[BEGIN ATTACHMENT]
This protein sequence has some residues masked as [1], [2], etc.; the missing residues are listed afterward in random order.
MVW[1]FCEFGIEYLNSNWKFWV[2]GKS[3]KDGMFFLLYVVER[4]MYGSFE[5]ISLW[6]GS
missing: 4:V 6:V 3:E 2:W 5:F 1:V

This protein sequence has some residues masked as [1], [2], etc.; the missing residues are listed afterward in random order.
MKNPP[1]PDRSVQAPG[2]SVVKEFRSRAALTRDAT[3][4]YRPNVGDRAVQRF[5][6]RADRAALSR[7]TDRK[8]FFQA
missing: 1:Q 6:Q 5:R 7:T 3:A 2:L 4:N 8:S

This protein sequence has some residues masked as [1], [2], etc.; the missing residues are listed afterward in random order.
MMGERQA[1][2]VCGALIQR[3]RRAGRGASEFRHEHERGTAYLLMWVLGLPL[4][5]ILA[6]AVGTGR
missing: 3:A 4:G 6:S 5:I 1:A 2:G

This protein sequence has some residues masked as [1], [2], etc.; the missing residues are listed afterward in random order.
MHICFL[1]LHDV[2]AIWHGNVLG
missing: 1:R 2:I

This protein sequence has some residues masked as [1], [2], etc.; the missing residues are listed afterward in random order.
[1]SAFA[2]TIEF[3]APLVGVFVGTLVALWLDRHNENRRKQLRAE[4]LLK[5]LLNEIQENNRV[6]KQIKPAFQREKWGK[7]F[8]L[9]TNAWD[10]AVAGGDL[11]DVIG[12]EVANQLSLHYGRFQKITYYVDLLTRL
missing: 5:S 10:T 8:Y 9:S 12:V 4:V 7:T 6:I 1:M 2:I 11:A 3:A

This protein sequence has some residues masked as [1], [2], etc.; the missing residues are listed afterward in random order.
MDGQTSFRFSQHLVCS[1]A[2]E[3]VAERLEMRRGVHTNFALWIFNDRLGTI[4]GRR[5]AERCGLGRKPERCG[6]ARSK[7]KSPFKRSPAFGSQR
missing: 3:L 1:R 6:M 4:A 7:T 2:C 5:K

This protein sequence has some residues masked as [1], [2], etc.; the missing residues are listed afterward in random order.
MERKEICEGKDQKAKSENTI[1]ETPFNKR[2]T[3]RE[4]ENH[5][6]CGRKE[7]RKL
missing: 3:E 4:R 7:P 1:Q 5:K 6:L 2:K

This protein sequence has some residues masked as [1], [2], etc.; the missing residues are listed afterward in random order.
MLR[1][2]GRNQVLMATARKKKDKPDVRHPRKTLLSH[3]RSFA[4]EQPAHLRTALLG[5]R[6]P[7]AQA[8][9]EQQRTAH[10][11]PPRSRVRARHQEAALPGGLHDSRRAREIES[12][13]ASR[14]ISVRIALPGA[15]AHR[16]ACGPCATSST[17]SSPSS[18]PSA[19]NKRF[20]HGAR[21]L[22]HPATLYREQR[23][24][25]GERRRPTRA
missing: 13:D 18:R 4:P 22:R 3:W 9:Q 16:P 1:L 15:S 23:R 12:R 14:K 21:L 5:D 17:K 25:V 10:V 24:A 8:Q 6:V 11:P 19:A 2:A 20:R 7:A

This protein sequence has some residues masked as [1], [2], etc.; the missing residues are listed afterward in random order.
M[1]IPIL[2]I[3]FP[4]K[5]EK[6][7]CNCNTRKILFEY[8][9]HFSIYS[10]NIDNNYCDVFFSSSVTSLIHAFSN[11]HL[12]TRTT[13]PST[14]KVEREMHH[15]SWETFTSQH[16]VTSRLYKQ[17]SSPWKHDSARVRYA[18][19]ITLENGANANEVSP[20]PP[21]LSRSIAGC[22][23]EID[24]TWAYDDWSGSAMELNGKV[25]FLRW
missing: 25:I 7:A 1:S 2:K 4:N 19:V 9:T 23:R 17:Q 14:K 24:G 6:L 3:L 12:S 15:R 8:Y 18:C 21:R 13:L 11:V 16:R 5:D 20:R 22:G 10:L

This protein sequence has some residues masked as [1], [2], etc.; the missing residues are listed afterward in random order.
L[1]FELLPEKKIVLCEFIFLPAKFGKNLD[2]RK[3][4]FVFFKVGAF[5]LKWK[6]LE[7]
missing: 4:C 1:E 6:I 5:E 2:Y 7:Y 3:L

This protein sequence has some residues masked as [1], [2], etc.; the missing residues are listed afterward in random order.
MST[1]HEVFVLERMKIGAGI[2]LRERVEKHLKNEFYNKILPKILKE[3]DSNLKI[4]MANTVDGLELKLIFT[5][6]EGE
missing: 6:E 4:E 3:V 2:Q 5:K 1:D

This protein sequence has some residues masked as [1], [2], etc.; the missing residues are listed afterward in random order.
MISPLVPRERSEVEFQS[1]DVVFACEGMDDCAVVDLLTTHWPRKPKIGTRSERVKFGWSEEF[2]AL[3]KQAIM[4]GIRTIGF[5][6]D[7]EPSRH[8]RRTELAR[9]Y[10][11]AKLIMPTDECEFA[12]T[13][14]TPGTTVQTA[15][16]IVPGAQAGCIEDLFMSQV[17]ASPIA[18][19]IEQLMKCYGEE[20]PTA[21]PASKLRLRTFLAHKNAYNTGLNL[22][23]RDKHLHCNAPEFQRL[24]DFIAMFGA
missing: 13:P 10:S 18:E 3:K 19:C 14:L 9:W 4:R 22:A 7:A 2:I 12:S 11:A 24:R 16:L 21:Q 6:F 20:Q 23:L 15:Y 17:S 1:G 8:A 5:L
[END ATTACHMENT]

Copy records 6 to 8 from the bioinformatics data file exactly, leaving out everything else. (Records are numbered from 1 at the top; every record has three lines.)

This protein sequence has some residues masked as [1], [2], etc.; the missing residues are listed afterward in random order.
MDGQTSFRFSQHLVCS[1]A[2]E[3]VAERLEMRRGVHTNFALWIFNDRLGTI[4]GRR[5]AERCGLGRKPERCG[6]ARSK[7]KSPFKRSPAFGSQR
missing: 3:L 1:R 6:M 4:A 7:T 2:C 5:K

This protein sequence has some residues masked as [1], [2], etc.; the missing residues are listed afterward in random order.
MERKEICEGKDQKAKSENTI[1]ETPFNKR[2]T[3]RE[4]ENH[5][6]CGRKE[7]RKL
missing: 3:E 4:R 7:P 1:Q 5:K 6:L 2:K

This protein sequence has some residues masked as [1], [2], etc.; the missing residues are listed afterward in random order.
MLR[1][2]GRNQVLMATARKKKDKPDVRHPRKTLLSH[3]RSFA[4]EQPAHLRTALLG[5]R[6]P[7]AQA[8][9]EQQRTAH[10][11]PPRSRVRARHQEAALPGGLHDSRRAREIES[12][13]ASR[14]ISVRIALPGA[15]AHR[16]ACGPCATSST[17]SSPSS[18]PSA[19]NKRF[20]HGAR[21]L[22]HPATLYREQR[23][24][25]GERRRPTRA
missing: 13:D 18:R 4:P 22:R 3:W 9:Q 16:P 1:L 15:S 23:R 12:R 14:K 21:L 5:D 17:K 25:V 10:V 24:A 8:Q 6:V 11:P 19:A 2:A 20:R 7:A